Sunday, 19 July 2009

Desert Island Discs

There seems to be a trend in declaring the death of mediums at the moment. Just yesterday I had a long, semi-concious and fully drunken chat with my bassists father who called me "niave" for thinking the media could survive the recession.

One such medium, that in my opinion would have already died a death if it weren't for car stereos, is Radio. Those god awful afternoon dramas, annoying DJs, terrible playlists, amatuer adverts and the fucking Archers aside, it is simply a medium that filled the gap between social cohesion and TV.

The fact is that everything Radio can do, TV can do better. With a few exceptions - one being Desert Island Discs. There is something so inherently sonic about the show that the idea of adding the visual seems completely destructive. Music is an Aural pleasure, and thus a TV or live version of it would leave one not knowing where to look. In fact I think most people would close their eyes and pretend it is a radio show.

I listened to Desert Island Discs for the first time in years today, because the hero that is David Mitchell was on. As a self confused non-muso he chose a wonderfully mixed bag including, amongst others, "Rainbow Connection" sung by Kermit the Frog, Elgar's Cello Concerto in E Major and Radiohead's "creep". He also chose "Spanish Flea" by Herb Alpert & the Tijuana Brass, stating that is would be the perfect song to go mad to on a desert Island. To watch David Jiggle about to the Spanish Flea on TV would be too much to bear.

Listening to Radio still has its pleasures, ones I forgot until this morning. It makes you concentrate on the music (thus why Dizzy Rascal's "Bonkers" is so completely intolerable in this form....actually any form) and also listen to what it's speakers say, rather than gawp at how the camera adds ten pounds to David Mitchell (although less cameras must be on him recently). Radio still has it's place, it's just that that place has moved, and it needs to remember why it is different to TV not why TV is better than it.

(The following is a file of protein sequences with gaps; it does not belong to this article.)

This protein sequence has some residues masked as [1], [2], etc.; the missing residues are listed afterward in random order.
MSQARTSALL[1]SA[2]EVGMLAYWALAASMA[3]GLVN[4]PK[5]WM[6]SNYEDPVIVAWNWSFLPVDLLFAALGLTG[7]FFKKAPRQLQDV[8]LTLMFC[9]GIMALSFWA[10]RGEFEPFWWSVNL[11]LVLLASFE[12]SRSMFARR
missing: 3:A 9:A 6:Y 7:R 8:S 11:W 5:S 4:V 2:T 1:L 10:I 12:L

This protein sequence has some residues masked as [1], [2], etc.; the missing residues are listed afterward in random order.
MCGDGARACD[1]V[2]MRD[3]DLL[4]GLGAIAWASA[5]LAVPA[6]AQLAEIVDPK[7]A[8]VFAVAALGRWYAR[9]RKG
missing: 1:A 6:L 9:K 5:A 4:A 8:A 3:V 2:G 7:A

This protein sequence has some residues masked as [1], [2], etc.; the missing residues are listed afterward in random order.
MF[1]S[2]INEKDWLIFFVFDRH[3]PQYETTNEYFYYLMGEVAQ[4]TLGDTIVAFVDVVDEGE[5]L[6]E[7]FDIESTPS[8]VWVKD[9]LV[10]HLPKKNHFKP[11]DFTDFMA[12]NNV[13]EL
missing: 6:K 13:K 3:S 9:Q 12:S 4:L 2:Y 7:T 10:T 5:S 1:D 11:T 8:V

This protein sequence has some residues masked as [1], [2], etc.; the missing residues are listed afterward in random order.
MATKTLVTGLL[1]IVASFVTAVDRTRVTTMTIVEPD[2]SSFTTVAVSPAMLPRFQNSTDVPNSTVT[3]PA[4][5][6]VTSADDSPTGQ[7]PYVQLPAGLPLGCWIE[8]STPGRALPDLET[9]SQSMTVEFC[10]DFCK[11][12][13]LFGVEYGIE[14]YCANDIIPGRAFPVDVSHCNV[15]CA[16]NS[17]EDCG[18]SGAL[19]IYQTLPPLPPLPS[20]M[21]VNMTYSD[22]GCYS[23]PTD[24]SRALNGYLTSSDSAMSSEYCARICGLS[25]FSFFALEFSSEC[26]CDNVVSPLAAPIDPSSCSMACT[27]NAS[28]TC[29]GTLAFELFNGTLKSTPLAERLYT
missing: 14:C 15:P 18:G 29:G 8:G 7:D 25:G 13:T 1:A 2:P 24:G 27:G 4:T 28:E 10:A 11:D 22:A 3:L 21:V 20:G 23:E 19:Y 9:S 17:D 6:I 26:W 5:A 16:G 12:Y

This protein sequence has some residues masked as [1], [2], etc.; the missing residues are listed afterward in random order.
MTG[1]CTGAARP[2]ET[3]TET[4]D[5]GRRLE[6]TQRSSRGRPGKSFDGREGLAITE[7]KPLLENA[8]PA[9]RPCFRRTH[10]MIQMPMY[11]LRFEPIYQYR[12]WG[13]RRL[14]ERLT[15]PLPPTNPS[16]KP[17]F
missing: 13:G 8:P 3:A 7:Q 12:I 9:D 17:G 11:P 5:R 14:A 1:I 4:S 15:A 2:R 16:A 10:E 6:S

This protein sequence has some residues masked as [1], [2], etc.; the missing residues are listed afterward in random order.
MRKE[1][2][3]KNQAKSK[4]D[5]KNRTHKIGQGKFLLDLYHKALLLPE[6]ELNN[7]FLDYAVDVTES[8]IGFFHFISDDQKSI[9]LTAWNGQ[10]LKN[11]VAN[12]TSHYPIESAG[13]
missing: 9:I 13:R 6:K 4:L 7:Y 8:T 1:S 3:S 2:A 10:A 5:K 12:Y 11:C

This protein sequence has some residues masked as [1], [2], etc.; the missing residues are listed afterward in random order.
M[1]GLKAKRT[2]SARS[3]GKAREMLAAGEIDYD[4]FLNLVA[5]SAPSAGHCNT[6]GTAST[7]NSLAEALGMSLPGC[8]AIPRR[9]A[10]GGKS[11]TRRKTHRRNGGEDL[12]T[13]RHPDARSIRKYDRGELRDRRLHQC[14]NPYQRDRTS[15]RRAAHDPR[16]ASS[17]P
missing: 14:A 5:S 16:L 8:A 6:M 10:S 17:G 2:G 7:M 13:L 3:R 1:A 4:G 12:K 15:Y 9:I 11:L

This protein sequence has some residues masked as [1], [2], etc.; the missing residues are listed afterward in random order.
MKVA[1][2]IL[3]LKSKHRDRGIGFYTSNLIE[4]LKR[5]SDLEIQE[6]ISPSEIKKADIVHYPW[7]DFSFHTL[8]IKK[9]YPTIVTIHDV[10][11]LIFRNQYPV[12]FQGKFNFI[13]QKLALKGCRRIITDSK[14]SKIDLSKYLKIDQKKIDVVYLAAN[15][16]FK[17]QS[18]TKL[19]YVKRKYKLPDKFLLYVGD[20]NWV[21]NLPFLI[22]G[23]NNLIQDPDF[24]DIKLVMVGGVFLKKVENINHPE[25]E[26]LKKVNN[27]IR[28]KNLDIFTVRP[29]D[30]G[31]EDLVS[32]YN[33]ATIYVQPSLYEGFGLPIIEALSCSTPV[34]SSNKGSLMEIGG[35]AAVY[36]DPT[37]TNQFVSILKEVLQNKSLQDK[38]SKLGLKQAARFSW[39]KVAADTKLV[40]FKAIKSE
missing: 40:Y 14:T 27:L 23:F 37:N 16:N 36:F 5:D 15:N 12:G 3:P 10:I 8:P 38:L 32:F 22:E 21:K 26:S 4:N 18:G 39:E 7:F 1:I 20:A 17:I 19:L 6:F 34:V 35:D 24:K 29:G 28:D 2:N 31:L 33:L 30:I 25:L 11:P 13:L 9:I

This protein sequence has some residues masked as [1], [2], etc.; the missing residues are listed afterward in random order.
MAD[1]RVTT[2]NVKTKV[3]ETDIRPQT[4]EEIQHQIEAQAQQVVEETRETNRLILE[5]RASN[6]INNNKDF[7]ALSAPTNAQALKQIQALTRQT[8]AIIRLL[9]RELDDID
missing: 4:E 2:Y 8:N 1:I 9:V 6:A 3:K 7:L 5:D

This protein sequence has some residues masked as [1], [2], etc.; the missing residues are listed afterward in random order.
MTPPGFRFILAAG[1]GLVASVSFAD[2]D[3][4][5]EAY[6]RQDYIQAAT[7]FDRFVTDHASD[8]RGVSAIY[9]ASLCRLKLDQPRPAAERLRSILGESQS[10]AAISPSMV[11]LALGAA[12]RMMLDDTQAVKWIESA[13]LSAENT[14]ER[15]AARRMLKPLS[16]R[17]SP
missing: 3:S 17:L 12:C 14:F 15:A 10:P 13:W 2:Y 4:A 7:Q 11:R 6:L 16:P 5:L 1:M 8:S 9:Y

Long live Desert Island Discs, and long live Radio.


  1. Radio doesn't date like TV does. Dramas from the 70s and 80s now look old. Radio Dramas like under Milk Wood and Terminus could be rebroadcast now and sound like they were made now.

    The Afternoon Play on Radio 4 is often bad because it's badly written. There's also much more quality comedy on Radio than TV.

    Think of all the money that's spent on TV programmes that are dire. Certain things radio can't do very well like Nature programmes but words spoken by the right voice in the right situation can be very powerful.

  2. I agree with the idea that radio doesn't date as much as TV - but we shouldn't assume that is the rule. Just as TV scripts and ideas become dated, so do radio scripts. The reason radio hasn't dated is that the technology hasn't evolved as far as TV capabilities have. There are also examples of TV and film that have dated technologically, but still hold the viewer through excellent scripts/acting.

    I don't mean to say that desert island discs is th only exception - you rightly say that spoken word can be more powerful as a disembodied voice through a speaker. Poems, lectures and often panel shows/comedy shows suffer from being made into TV programmes (That Mitchell and Webb Sound being an example).

    Thanks for you comment!